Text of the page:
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Gary Borders: How many S&H Green Stamps did your mother save?

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I drove by the old S&H Green Stamp store on High Street in Longview the other day, on the way to taking Sam the Dog to the veterinarian for routine vaccinations. One has to have been on this planet a while to remember S&H Green Stamps. But I bet many of you reading this at least remember your moms collecting the stamps, even if you did not personally do so.

S&H Green Stamps were the first customer loyalty program offered by retail merchants. Not every store offered them, and those who did often competed against other retailers by holding “double-stamp days.” Shoppers collected the stamps in booklets and then traded them in at the S&H store for merchandise. It felt like free money when one walked into a redemption store with an armload of stamp books, ready to peruse the aisles for a new possession.

S&H stood for Sperry & Hutchinson, a company founded in 1896. Its heyday came in the 1960s, when the rewards catalog published by the company had the largest circulation of any catalog in the country. The company sold the stamps to retailers and then accepted them for products advertised in the catalogs and stocked at the redemption centers.

The catalog was called the “Ideabook.” It featured everything from lamps to bicycles, furniture to fishing poles. An image of a catalog found online shows items “for the man of the house,” including a Stanley tool kit for 19 books, a leather attaché case for 16 books and a Norelco electric razor for seven books.

An article in the York Maine Daily Record several years ago recounted how the Butcher family in the early 1960s saved enough stamps — 39 books — to obtain five “deluxe, 15-ride ticket books” to Disneyland. Since each book held 1,200 stamps, that comes out to 46,800 Green Stamps. That is a lot of loaves of bread and cartons of eggs.

My mother religiously saved Green Stamps and would redeem them for random items. I think she got an ashtray once, back when smoking inside the house was not considered aberrant behavior. As a newlywed several lifetimes ago, we also saved stamps for months on end, in order to purchase a floor lamp.

I watched a YouTube video of a 1962 S&H Green Stamp television commercial, shot in black-and-white. As the jingle singers belted out, “S&H Green Stamps, America’s most valuable stamp,” a pitchman recounts the many kitchen items that could be purchased: a vacuum sealer, an ice cream maker, a salad mixer, all demonstrated by a stereotypical housewife wearing a frilly apron. That year, more than 90,000 merchants distributed S&H Green Stamps to customers across the country. They usually displayed the S&H logo on their storefront and at each cash register.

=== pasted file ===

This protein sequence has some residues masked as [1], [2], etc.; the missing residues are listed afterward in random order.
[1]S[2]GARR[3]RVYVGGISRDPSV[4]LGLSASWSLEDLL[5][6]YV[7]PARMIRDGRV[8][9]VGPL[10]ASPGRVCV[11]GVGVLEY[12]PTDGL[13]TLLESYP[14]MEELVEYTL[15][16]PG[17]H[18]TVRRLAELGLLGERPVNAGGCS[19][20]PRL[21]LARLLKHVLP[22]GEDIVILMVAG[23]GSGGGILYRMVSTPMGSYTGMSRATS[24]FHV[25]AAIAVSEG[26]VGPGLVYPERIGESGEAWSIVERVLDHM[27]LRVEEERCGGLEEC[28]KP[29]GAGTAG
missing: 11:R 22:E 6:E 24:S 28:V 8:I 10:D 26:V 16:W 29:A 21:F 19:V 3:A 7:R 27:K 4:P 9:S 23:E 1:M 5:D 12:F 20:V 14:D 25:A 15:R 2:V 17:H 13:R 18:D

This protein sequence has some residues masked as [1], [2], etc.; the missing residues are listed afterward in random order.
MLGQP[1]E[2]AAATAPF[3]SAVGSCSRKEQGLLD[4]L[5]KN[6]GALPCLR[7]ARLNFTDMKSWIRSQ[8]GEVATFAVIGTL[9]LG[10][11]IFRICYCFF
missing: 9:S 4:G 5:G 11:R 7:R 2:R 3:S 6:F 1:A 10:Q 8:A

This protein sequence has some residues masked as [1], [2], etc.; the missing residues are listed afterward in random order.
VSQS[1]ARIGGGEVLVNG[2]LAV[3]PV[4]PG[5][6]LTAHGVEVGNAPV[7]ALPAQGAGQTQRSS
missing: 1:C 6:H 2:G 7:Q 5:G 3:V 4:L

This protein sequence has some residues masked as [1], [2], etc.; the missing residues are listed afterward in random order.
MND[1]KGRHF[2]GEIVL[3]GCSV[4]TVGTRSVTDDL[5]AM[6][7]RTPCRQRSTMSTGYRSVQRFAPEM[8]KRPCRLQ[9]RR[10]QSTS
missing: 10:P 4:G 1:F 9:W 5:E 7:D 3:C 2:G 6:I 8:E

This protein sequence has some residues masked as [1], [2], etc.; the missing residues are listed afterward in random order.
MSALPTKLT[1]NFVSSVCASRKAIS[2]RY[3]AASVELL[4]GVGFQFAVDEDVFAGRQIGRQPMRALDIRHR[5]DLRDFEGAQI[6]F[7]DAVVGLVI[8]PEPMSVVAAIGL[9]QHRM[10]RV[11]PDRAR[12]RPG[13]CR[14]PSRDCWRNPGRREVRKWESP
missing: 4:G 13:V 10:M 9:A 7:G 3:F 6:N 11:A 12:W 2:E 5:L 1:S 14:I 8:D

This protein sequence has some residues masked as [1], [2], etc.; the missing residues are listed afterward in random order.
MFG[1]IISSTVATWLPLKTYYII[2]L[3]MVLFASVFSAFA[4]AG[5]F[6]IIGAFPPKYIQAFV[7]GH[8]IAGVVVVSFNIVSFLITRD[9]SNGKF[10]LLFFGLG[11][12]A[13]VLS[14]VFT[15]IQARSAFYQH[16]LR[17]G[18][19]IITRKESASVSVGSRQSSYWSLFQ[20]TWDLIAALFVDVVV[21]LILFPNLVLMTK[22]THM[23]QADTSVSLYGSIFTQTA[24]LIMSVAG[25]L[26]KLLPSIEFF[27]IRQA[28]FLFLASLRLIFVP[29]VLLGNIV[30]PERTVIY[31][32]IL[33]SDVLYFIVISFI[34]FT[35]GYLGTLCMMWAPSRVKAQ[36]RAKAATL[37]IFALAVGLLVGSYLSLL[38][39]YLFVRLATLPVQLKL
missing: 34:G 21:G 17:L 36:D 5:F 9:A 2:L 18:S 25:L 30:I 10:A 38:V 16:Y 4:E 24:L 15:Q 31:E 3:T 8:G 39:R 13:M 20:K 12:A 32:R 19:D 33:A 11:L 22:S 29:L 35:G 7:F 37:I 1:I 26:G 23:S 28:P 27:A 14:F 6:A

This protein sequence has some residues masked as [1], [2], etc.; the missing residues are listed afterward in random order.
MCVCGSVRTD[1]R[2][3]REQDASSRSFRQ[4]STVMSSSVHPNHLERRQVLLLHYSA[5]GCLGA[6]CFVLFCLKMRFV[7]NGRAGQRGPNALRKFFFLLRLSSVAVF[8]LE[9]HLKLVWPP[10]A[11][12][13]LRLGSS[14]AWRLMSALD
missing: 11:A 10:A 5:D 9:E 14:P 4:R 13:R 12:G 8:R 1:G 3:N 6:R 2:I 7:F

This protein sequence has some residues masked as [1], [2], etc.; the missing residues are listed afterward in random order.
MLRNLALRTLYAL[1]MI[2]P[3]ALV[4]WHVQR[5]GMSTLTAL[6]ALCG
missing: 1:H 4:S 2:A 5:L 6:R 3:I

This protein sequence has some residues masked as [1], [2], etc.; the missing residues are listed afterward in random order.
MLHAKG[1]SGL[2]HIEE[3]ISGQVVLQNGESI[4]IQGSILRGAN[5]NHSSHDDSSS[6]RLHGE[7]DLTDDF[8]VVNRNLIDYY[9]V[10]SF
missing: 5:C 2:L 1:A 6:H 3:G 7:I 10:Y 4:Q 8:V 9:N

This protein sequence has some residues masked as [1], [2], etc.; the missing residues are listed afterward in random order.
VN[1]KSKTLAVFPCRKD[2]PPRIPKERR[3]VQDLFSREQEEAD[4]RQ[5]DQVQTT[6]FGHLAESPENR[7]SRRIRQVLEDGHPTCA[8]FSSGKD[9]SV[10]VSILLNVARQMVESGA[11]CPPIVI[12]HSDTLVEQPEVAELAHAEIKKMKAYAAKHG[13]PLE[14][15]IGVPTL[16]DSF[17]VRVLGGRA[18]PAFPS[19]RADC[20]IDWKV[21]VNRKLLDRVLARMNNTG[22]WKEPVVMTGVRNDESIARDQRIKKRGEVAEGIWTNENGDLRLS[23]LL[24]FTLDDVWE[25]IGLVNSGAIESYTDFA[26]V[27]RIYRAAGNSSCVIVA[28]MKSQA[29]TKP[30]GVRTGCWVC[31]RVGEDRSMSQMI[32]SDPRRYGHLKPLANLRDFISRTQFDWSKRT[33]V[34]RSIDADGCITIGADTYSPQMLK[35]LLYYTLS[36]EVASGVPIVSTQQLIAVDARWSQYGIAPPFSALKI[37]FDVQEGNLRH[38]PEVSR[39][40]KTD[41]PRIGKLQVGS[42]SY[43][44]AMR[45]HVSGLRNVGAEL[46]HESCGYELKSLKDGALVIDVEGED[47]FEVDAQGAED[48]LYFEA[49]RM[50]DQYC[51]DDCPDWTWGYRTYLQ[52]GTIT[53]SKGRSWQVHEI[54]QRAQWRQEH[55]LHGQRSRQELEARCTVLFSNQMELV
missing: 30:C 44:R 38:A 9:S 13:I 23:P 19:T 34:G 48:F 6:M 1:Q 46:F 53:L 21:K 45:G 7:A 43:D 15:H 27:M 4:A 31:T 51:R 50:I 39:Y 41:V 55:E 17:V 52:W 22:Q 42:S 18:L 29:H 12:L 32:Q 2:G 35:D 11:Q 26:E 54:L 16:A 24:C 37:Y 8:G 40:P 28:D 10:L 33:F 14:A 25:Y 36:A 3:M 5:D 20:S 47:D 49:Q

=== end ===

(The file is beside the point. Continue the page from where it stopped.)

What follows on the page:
The recessions of the 1970s, gas shortages caused by the 1973 oil crisis and other factors forced S&H to require more stamps to buy that set of bakeware on one’s dream list. By the end of the 20th century, with the Internet and World Wide Web making online coupons possible, the S&H company, which had been sold a few times, morphed into “greenpoints” used for online purchases.

An entrepreneur named Anthony Zolezzi bought the company last year and plans to relaunch the physical S&H Green Stamp that, according to his blog, “consumers will be able to redeem for sustainability and health-related products.” So who knows? Some of us might start collecting those S&H Green Stamps again.

As for the original stamps, they still hold some value, at least for collectors. I found several being offered for sale on eBay. For $3.99, one can buy a full book of stamps. And for $100, one can buy an original S&H metal sign.

In the old days, I wonder how many books of stamps that would have required?

Gary Borders has been an East Texas journalist and editor for more than 40 years. He works now as a freelance writer, editor and photographer. You can see his work at garyborders.com. He has written for World Wildlife magazine, Texas Monthly, Texas Observer and Airstream Life.